Corticotropin releasing hormone, cortisol and mast cells

The term “HPA axis” refers collectively to the signals and feedback loops that regulate the activities of three glands: the hypothalamus, the pituitary gland, and the adrenal glands. The HPA axis is a critical component of the body’s stress response and also participates in digestion, immune modulation, emotions, sexuality and energy metabolism.

The hypothalamus is part of the brain. It performs several integral functions. It regulates metabolism, makes and releases neurohormones, and controls body temperature, hunger, thirst, circadian rhythm, sleep and energy level. It is also known to affect parenting and attachment behaviors. It effectively turns nervous system signals into endocrine signals by acting on the pituitary gland.

The pituitary gland is a small gland at the bottom of the pituitary. The anterior portion of the pituitary is part of the HPA axis. It makes and releases several hormones, including human growth hormone, thyroid stimulating hormone, adrenocorticotropic hormone (ACTH), prolactin, luteinizing hormone and follicle stimulating hormone. All of these hormones are released when hormones released by the hypothalamus act on the pituitary.

The adrenal glands are located on top of the kidneys. They primarily synthesize and release corticosteroids like cortisol and catecholamines like epinephrine and norepinephrine in response to action by the pituitary.   It also produces androgens and aldosterone.

The hypothalamus synthesizes vasopressin and corticotropin releasing hormone (CRH).   Both of those hormones stimulate the release of ACTH by the pituitary gland. ACTH stimulates the adrenals to make glucocorticoids (mostly cortisol). The cortisol then tells the hypothalamus and pituitary to suppress CRH and ACTH production. This is called a negative feedback loop.

Cortisol acts on the adrenals to make epinephrine and norepinephrine. Epi and norepi then tell the pituitary to make more ACTH, which stimulates the production of cortisol.

When you take steroids regularly, it suppresses ACTH so that your body stops making its own steroids. This is why weaning steroids is very important. By weaning, your body should gradually start making its own cortisol to replace the deficit when you lower your steroid dose. However, this doesn’t always work. People who do not make enough cortisol on their own are called adrenally insufficient and are steroid dependent. People with this condition can suffer “Addisonian crises” if their steroid levels drop dangerously low. This is a medical emergency.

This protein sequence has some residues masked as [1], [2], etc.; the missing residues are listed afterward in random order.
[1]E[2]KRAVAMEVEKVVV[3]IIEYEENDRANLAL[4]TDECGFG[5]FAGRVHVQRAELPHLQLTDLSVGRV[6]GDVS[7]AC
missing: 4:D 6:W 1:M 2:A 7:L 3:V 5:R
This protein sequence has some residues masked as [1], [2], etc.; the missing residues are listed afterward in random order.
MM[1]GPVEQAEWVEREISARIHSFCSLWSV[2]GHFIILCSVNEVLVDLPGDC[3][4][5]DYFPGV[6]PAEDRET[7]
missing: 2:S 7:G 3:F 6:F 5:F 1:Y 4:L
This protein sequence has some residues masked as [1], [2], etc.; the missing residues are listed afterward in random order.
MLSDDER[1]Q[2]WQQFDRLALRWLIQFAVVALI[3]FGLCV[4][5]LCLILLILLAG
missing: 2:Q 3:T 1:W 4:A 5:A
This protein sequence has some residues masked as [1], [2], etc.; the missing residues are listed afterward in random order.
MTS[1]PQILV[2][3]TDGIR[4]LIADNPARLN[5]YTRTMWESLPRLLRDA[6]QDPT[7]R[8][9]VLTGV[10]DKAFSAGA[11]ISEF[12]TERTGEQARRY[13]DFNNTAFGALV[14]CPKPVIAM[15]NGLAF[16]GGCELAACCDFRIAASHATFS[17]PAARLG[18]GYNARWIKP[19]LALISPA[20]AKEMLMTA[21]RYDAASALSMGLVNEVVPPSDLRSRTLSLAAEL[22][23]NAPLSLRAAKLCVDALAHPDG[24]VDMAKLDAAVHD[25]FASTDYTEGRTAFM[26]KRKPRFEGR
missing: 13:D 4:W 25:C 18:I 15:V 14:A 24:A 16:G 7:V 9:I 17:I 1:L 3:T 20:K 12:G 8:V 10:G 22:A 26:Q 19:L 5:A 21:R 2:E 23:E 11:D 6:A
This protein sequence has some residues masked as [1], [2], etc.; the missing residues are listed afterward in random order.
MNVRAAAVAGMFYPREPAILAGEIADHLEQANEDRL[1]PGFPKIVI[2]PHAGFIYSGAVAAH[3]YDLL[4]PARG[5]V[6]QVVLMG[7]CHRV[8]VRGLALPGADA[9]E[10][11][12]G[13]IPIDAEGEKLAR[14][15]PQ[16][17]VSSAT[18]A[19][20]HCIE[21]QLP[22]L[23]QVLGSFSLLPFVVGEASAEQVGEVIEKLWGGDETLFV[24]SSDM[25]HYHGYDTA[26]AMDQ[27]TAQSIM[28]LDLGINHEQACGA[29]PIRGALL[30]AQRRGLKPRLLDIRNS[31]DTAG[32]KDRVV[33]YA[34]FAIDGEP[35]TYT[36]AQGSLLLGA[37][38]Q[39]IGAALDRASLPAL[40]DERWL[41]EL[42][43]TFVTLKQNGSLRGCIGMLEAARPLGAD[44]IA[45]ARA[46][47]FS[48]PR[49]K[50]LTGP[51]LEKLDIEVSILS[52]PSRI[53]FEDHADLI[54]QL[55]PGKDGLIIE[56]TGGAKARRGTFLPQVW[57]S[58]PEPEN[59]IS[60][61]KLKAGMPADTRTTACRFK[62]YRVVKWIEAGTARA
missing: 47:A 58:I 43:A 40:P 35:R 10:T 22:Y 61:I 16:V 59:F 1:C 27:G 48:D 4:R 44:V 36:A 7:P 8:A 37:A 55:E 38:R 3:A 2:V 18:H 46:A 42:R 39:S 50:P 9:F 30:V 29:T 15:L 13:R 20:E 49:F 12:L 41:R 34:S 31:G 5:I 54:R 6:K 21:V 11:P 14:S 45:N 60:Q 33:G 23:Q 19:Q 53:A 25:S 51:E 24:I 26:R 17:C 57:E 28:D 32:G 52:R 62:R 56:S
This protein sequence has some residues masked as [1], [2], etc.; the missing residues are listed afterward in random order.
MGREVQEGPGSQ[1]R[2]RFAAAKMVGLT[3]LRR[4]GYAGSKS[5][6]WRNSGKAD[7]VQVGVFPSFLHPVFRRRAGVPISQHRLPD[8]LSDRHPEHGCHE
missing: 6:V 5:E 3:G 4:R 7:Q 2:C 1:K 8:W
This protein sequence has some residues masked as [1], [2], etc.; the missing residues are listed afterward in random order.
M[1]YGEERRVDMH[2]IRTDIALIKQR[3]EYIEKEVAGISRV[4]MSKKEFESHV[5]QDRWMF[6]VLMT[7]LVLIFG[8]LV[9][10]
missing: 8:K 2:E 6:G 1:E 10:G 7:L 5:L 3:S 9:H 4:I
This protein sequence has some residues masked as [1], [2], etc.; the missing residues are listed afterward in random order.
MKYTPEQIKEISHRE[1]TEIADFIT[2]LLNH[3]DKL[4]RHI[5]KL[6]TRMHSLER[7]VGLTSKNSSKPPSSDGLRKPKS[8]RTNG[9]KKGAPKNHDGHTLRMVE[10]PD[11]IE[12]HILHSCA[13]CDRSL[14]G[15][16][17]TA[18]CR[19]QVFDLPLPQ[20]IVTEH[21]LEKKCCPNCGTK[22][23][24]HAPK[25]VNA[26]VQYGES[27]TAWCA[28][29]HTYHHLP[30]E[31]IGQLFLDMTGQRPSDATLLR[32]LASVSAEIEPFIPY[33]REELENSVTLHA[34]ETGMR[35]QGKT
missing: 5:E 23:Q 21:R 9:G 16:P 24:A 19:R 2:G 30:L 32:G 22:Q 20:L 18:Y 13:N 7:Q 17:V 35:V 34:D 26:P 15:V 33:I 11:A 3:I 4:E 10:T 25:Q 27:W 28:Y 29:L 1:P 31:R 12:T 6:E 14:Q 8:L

CRH is released by the hypothalamus in response to stress. This drives the production of cortisol to help manage stressful situations of either a physical or emotional nature. Mast cell attacks and anaphylaxis are examples of physically stressful situations that stimulate release of CRH.

CRH binds to CRHR-1 and CHRH-2 receptors on various cells, including mast cells. When it binds to mast cells, it stimulates the release of VEGF, but not histamine, tryptase or IL-8. This type of release is called selective release as it does not involve the release of preformed granules (degranulation.) Additionally, CRH is also released by mast cells. This can act on the mast cells or other cells with CRHR receptors, like those in the pituitary. The exact purpose of mast cells releasing CRH is not clear.

 

References:

Theoharis C. Theoharides, et al. Mast cells and inflammation. Biochimica et Biophysica Acta 1822 (2012) 21–33.

 

2 Responses

  1. cityrose June 1, 2016 / 7:56 am

    Lisa, Twice now (the day after a significant–but not anaphylactic–reaction) my arginine vasopressin levels have been undetectable (<1 on a scale of 1-13). How could my MCAS be affecting these levels? NOTE: Almost all of my MCAS reactions include polyuria (Interestingly, my polyuria completely disappeared when I went on a VERY low histamine diet, but came back after I stopped it) and the endocrinologist just keeps saying, "Of course you'll have low ADH the day after polyuria. It's nothing to worry about as long as it's normal at other times." Insights, please? They keep wanting to diagnose me with DI of some sort, but I'm sure this is somehow related to MCAS!

    • Lisa Klimas June 1, 2016 / 7:03 pm

      I’m not sure this is related to MCAS. Have they tested for mutations in genes for vasopressin or vasorpressin receptor?

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